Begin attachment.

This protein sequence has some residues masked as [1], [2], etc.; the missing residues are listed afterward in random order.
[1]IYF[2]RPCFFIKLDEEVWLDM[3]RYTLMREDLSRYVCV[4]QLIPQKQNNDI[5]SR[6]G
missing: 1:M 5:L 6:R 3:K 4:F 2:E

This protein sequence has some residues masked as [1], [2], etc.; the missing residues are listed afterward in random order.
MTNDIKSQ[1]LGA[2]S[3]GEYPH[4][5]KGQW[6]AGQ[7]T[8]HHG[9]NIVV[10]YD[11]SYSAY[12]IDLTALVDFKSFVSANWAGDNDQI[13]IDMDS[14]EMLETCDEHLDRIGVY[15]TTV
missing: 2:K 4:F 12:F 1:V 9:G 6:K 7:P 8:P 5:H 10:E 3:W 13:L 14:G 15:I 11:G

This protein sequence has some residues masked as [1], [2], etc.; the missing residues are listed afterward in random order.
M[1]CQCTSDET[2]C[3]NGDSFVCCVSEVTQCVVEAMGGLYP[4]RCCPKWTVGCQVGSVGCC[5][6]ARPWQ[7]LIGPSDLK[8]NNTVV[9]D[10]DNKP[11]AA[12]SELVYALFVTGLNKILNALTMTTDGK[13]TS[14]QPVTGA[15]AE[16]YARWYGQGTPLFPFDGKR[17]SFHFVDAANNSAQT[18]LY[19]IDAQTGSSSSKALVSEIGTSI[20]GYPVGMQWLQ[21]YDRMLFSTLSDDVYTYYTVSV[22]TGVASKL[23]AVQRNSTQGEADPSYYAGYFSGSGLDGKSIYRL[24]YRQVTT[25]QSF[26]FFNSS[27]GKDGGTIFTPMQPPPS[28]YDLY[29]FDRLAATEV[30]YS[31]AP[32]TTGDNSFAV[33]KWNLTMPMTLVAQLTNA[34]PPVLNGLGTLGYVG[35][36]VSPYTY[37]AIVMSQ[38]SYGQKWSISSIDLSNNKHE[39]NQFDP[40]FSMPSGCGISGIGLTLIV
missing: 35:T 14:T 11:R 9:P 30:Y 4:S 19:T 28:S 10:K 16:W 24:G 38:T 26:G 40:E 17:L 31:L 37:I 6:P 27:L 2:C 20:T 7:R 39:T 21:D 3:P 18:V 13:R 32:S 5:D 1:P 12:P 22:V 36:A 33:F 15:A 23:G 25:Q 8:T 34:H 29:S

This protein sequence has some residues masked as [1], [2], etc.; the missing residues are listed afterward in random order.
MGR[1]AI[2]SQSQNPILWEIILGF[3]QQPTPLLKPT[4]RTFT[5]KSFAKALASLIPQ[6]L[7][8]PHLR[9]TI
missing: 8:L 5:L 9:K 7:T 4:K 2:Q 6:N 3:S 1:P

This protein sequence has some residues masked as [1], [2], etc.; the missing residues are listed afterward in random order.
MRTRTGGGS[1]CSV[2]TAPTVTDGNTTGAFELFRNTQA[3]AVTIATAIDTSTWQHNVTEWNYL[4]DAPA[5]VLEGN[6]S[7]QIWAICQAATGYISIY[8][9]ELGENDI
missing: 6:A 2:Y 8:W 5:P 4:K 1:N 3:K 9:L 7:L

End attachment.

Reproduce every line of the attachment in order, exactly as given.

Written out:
This protein sequence has some residues masked as [1], [2], etc.; the missing residues are listed afterward in random order.
[1]IYF[2]RPCFFIKLDEEVWLDM[3]RYTLMREDLSRYVCV[4]QLIPQKQNNDI[5]SR[6]G
missing: 1:M 5:L 6:R 3:K 4:F 2:E

This protein sequence has some residues masked as [1], [2], etc.; the missing residues are listed afterward in random order.
MTNDIKSQ[1]LGA[2]S[3]GEYPH[4][5]KGQW[6]AGQ[7]T[8]HHG[9]NIVV[10]YD[11]SYSAY[12]IDLTALVDFKSFVSANWAGDNDQI[13]IDMDS[14]EMLETCDEHLDRIGVY[15]TTV
missing: 2:K 4:F 12:F 1:V 9:G 6:K 7:P 8:P 5:H 10:E 3:W 13:L 14:G 15:I 11:G

This protein sequence has some residues masked as [1], [2], etc.; the missing residues are listed afterward in random order.
M[1]CQCTSDET[2]C[3]NGDSFVCCVSEVTQCVVEAMGGLYP[4]RCCPKWTVGCQVGSVGCC[5][6]ARPWQ[7]LIGPSDLK[8]NNTVV[9]D[10]DNKP[11]AA[12]SELVYALFVTGLNKILNALTMTTDGK[13]TS[14]QPVTGA[15]AE[16]YARWYGQGTPLFPFDGKR[17]SFHFVDAANNSAQT[18]LY[19]IDAQTGSSSSKALVSEIGTSI[20]GYPVGMQWLQ[21]YDRMLFSTLSDDVYTYYTVSV[22]TGVASKL[23]AVQRNSTQGEADPSYYAGYFSGSGLDGKSIYRL[24]YRQVTT[25]QSF[26]FFNSS[27]GKDGGTIFTPMQPPPS[28]YDLY[29]FDRLAATEV[30]YS[31]AP[32]TTGDNSFAV[33]KWNLTMPMTLVAQLTNA[34]PPVLNGLGTLGYVG[35][36]VSPYTY[37]AIVMSQ[38]SYGQKWSISSIDLSNNKHE[39]NQFDP[40]FSMPSGCGISGIGLTLIV
missing: 35:T 14:T 11:R 9:P 30:Y 4:S 19:T 28:S 10:K 16:W 24:G 38:T 26:G 40:E 17:L 31:L 37:I 6:P 27:L 2:C 20:T 7:R 39:T 21:D 3:P 18:V 13:R 32:S 5:D 1:P 12:P 22:V 36:A 33:F 15:A 23:G 25:Q 8:T 34:H 29:S

This protein sequence has some residues masked as [1], [2], etc.; the missing residues are listed afterward in random order.
MGR[1]AI[2]SQSQNPILWEIILGF[3]QQPTPLLKPT[4]RTFT[5]KSFAKALASLIPQ[6]L[7][8]PHLR[9]TI
missing: 8:L 5:L 9:K 7:T 4:K 2:Q 6:N 3:S 1:P

This protein sequence has some residues masked as [1], [2], etc.; the missing residues are listed afterward in random order.
MRTRTGGGS[1]CSV[2]TAPTVTDGNTTGAFELFRNTQA[3]AVTIATAIDTSTWQHNVTEWNYL[4]DAPA[5]VLEGN[6]S[7]QIWAICQAATGYISIY[8][9]ELGENDI
missing: 6:A 2:Y 8:W 5:P 4:K 1:N 3:K 9:L 7:L